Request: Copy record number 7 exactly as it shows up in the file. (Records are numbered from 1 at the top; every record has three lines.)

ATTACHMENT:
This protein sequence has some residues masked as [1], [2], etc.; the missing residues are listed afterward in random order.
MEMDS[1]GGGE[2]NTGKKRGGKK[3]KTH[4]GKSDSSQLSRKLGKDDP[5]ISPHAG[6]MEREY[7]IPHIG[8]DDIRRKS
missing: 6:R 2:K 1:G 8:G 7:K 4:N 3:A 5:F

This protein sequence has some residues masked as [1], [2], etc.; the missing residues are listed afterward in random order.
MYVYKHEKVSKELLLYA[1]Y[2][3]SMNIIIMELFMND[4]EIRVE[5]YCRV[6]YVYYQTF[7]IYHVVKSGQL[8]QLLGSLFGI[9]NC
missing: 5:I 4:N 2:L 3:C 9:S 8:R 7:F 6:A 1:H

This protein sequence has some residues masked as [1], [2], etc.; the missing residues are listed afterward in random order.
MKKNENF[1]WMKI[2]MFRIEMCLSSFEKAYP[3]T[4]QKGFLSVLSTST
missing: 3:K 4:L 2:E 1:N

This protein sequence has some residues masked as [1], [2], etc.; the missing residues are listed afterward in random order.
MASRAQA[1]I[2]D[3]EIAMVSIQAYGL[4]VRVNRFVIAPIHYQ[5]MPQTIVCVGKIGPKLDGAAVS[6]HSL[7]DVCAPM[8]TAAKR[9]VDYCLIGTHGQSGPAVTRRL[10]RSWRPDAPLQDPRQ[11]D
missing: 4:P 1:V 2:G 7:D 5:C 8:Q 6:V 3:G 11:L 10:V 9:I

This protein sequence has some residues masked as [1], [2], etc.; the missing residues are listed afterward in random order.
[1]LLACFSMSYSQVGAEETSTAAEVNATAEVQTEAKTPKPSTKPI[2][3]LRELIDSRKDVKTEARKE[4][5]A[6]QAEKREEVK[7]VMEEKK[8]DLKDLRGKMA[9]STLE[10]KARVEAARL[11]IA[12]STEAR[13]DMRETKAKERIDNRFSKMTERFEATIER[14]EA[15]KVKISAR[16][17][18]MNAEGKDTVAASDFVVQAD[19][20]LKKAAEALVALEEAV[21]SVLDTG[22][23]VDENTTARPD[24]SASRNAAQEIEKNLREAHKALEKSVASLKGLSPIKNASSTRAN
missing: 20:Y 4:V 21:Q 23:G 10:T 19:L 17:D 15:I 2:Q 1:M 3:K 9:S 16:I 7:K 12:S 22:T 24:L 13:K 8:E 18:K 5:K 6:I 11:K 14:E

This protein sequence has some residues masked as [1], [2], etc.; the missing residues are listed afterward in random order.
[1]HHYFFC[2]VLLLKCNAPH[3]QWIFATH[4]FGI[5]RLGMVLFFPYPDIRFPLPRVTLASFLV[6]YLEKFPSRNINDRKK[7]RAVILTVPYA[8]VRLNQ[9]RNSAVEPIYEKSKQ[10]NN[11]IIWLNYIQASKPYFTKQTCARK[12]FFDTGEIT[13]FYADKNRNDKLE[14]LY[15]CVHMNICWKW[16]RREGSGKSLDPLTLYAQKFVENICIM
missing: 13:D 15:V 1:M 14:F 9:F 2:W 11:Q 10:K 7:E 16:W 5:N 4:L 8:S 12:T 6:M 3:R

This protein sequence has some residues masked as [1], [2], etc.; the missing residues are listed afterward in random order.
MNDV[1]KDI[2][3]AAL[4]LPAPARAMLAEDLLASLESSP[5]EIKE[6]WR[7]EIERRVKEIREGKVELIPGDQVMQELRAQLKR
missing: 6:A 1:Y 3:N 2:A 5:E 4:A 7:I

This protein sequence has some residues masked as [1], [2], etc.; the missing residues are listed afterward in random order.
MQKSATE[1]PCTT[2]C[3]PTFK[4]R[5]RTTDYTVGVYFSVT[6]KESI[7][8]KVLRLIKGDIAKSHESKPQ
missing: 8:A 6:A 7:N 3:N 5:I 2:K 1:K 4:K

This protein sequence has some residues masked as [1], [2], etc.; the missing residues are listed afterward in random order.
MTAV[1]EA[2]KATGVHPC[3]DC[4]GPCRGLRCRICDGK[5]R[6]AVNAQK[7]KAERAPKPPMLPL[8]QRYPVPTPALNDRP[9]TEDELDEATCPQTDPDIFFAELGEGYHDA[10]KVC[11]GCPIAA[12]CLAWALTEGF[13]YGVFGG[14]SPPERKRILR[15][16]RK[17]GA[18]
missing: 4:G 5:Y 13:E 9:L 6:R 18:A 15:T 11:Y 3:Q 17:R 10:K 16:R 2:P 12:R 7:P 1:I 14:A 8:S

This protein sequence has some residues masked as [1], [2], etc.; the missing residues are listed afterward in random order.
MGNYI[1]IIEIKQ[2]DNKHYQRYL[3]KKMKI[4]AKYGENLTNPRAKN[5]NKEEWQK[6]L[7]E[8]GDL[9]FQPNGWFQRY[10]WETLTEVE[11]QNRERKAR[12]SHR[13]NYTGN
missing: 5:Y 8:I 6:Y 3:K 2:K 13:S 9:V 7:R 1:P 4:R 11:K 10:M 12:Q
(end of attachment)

This protein sequence has some residues masked as [1], [2], etc.; the missing residues are listed afterward in random order.
MNDV[1]KDI[2][3]AAL[4]LPAPARAMLAEDLLASLESSP[5]EIKE[6]WR[7]EIERRVKEIREGKVELIPGDQVMQELRAQLKR
missing: 6:A 1:Y 3:N 2:A 5:E 4:A 7:I